Kendrapara: Around 1,742 estuarine crocodiles, including four measuring around 20 feet, were sighted in and around the water bodies of Rajnagar mangrove forest division (wildlife) during the latest census.
The population of the reptiles has increased this year, said Bimal Prasanna Acharya, DFO of Rajnagar mangrove forest division (wildlife).
The census report said the numbers of estuarine crocodiles increased by 44 compared to last year. During the 2018 census, forest officials had counted 1,698 crocodiles.
“Of the 1,742 saltwater crocodiles, the number of hatchlings was 619, yearlings 347 and juveniles (measuring 3 to 6 feet) 273. The number of sub-adults (measuring between 6 and 8 feet) was 178 and adult crocodiles 325,” the DFO said.
“Among the adult crocodiles, 21 were between 14 and 16 feet long, 13 between 16 and 18 feet and nine between 18 and 20 feet. Only four crocodiles exceeded 20 feet,” DFO Acharya said.
The enumerators also sighted 43-year-old captive albino ‘Gori’ and a 10-year-old of the same type during the headcount.
The enumerators spotted 1,337 saltwater crocodiles inside the Dangamala Scheme pond and in the Kanika Wildlife Range, while 229 crocodiles were spotted in Rajnagar range, 72 in Mahakalapara range and 34 in Gahirmatha range, the DFO said.
The headcount was held from January 6 to January 14, 2019, by 22 enumeration teams comprising forest personnel, crocodile experts and researchers in the creeks, rivers and canals in and outside the Bhitarkanika Wildlife Sanctuary and the Mahanadi delta region.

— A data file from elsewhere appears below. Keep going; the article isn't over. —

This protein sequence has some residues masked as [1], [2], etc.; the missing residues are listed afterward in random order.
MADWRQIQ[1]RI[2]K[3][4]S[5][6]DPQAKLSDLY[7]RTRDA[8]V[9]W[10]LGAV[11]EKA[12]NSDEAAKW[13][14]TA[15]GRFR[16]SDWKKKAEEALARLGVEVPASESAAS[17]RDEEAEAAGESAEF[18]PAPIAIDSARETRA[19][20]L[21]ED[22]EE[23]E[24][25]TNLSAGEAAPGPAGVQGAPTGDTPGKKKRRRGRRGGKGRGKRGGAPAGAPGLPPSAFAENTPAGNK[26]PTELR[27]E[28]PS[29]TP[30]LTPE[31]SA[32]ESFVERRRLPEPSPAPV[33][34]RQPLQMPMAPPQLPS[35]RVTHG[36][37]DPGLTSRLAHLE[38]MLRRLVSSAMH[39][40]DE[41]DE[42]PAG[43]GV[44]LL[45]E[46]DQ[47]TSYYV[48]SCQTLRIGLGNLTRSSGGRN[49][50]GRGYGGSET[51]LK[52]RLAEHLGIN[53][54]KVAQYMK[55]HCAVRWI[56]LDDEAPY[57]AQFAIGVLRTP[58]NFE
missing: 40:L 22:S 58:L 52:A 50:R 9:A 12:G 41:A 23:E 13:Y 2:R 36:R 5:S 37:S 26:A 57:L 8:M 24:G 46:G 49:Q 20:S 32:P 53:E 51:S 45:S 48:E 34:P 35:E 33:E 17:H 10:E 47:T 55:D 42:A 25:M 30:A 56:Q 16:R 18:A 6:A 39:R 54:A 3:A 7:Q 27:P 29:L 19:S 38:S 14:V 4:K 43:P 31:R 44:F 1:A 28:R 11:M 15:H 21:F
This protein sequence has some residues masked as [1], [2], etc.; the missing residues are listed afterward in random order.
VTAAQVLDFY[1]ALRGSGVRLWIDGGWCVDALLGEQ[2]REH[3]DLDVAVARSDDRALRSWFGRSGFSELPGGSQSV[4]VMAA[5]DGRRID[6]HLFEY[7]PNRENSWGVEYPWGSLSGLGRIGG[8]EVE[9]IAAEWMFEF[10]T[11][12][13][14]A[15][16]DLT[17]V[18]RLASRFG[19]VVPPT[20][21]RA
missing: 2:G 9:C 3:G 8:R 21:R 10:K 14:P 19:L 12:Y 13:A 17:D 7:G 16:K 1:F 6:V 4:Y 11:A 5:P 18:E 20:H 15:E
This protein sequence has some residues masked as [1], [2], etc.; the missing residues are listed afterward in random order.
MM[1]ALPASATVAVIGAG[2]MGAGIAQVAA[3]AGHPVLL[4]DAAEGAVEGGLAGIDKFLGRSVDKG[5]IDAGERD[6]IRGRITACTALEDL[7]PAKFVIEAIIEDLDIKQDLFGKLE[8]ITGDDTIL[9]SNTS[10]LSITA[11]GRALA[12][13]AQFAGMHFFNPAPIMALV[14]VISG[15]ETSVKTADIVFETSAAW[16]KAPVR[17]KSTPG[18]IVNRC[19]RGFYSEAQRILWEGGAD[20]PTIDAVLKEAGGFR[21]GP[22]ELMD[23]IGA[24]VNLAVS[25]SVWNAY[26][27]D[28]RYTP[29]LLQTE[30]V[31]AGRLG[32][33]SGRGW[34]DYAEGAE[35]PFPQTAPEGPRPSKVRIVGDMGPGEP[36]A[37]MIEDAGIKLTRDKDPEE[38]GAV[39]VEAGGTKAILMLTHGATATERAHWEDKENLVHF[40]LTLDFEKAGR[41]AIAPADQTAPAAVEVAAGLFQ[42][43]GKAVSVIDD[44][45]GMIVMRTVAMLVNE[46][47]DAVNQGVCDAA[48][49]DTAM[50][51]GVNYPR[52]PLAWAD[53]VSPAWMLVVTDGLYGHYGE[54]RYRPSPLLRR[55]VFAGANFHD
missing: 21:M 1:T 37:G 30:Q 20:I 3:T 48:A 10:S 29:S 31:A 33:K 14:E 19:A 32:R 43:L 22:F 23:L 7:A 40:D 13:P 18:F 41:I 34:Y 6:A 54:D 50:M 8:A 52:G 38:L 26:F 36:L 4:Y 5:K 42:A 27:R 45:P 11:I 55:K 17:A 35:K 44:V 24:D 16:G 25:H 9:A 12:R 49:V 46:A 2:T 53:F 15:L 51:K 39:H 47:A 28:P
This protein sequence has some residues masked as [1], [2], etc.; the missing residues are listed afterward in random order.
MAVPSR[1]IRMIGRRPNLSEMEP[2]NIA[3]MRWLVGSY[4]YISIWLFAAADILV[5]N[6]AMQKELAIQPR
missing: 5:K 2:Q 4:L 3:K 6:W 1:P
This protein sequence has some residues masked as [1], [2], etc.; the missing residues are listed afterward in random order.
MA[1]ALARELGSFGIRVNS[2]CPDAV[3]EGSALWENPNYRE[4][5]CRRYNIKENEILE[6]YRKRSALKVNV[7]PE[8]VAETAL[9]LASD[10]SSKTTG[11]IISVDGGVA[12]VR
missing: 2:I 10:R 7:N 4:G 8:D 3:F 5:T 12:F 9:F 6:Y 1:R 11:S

The census method adopted was individual total count by direct day and night time sighting. Each census team was given a census kit (comprising map of the area showing rivers and creeks, route, binoculars, spotlight, notebook, pens/pencils, day and night census forms, VHF sets etc).
Small boats were used for the day and night counting of crocodiles in the narrow creeks, said DFO Acharya.
The enumerators counted crocodiles that were above six feet long during the day, and during the night they counted crocodiles that were less than six feet long. Be it day or night only some crocodiles will be visible. The others will be submerged in water.
The day and night census was supervised by expert Dr Sudhakar Kar deputed from Wildlife Headquarters, crocodile researcher Dr Shiba Prasad Parida and Rajnagar DFO Bimal Prasanna Acharya.
Saltwater crocodiles are now on the verge of extinction in Kerala, Tamil Nadu and AP. They are seen only rarely in West Bengal’s Sunderbans, but are abundantly found in the creeks and rivers of Bhitarkanika National Park. The mangrove eco-system of Bhitarkanika, which is the second largest mangrove forest in India after Sunderbans, hosts the largest population of saltwater crocodiles, including white albino crocodiles.
The micro-region on the interface of land and sea is an outcome of the interacting fluvial and marine processes of the tropical zone. The unique environment of this micro-region is an ideal habitat for crocodiles, said crocodile expert Dr Sudhakar Kar.
Bhitarkanika is the only place in India where saltwater crocodile headcount has been going on every year from 1976, said Dr Kar.